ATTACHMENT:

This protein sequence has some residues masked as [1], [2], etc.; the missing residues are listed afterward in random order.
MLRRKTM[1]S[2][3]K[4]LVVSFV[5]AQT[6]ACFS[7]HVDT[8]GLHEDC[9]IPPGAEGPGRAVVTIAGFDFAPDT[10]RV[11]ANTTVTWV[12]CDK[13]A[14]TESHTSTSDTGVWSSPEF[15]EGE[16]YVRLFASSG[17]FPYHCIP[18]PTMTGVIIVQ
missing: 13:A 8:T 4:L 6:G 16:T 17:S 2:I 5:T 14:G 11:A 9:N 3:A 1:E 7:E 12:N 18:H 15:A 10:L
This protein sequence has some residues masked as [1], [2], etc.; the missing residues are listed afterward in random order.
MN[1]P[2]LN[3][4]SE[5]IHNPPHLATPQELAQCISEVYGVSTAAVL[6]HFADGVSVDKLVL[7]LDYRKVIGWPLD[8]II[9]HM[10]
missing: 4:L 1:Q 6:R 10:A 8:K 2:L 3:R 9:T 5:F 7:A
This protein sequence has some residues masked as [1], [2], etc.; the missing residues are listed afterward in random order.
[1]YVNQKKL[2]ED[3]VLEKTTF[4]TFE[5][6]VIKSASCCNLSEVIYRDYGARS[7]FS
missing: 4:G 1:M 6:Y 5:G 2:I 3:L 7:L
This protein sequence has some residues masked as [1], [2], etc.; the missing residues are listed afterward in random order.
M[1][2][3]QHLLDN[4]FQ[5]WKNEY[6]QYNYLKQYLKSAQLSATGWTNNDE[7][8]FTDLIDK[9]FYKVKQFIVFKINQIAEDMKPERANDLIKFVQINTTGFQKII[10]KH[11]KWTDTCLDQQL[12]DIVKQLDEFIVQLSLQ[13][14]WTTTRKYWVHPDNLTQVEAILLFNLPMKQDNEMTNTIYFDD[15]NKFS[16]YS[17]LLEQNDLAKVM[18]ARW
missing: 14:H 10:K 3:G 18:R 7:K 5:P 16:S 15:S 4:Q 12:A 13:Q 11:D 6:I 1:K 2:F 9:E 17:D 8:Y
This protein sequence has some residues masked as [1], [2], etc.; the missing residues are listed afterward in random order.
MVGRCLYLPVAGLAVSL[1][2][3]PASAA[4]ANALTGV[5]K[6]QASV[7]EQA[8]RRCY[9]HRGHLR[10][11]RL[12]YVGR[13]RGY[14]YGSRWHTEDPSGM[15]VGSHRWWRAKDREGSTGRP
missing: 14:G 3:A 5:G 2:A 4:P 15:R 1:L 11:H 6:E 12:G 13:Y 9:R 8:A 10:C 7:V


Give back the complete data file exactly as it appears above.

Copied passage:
This protein sequence has some residues masked as [1], [2], etc.; the missing residues are listed afterward in random order.
MLRRKTM[1]S[2][3]K[4]LVVSFV[5]AQT[6]ACFS[7]HVDT[8]GLHEDC[9]IPPGAEGPGRAVVTIAGFDFAPDT[10]RV[11]ANTTVTWV[12]CDK[13]A[14]TESHTSTSDTGVWSSPEF[15]EGE[16]YVRLFASSG[17]FPYHCIP[18]PTMTGVIIVQ
missing: 13:A 8:T 4:L 6:G 16:T 17:S 2:I 5:T 14:G 11:A 9:N 3:A 1:E 7:E 12:N 18:H 15:A 10:L
This protein sequence has some residues masked as [1], [2], etc.; the missing residues are listed afterward in random order.
MN[1]P[2]LN[3][4]SE[5]IHNPPHLATPQELAQCISEVYGVSTAAVL[6]HFADGVSVDKLVL[7]LDYRKVIGWPLD[8]II[9]HM[10]
missing: 4:L 1:Q 6:R 10:A 8:K 2:L 3:R 9:T 5:F 7:A
This protein sequence has some residues masked as [1], [2], etc.; the missing residues are listed afterward in random order.
[1]YVNQKKL[2]ED[3]VLEKTTF[4]TFE[5][6]VIKSASCCNLSEVIYRDYGARS[7]FS
missing: 4:G 1:M 6:Y 5:G 2:I 3:L 7:L
This protein sequence has some residues masked as [1], [2], etc.; the missing residues are listed afterward in random order.
M[1][2][3]QHLLDN[4]FQ[5]WKNEY[6]QYNYLKQYLKSAQLSATGWTNNDE[7][8]FTDLIDK[9]FYKVKQFIVFKINQIAEDMKPERANDLIKFVQINTTGFQKII[10]KH[11]KWTDTCLDQQL[12]DIVKQLDEFIVQLSLQ[13][14]WTTTRKYWVHPDNLTQVEAILLFNLPMKQDNEMTNTIYFDD[15]NKFS[16]YS[17]LLEQNDLAKVM[18]ARW
missing: 14:H 10:K 3:G 18:R 7:K 5:P 16:S 15:S 4:Q 12:A 13:Q 11:D 6:I 1:K 2:F 9:E 17:D 8:Y
This protein sequence has some residues masked as [1], [2], etc.; the missing residues are listed afterward in random order.
MVGRCLYLPVAGLAVSL[1][2][3]PASAA[4]ANALTGV[5]K[6]QASV[7]EQA[8]RRCY[9]HRGHLR[10][11]RL[12]YVGR[13]RGY[14]YGSRWHTEDPSGM[15]VGSHRWWRAKDREGSTGRP
missing: 14:G 3:A 5:G 2:A 4:P 15:R 1:L 11:H 6:E 12:G 13:Y 9:R 8:A 10:C 7:V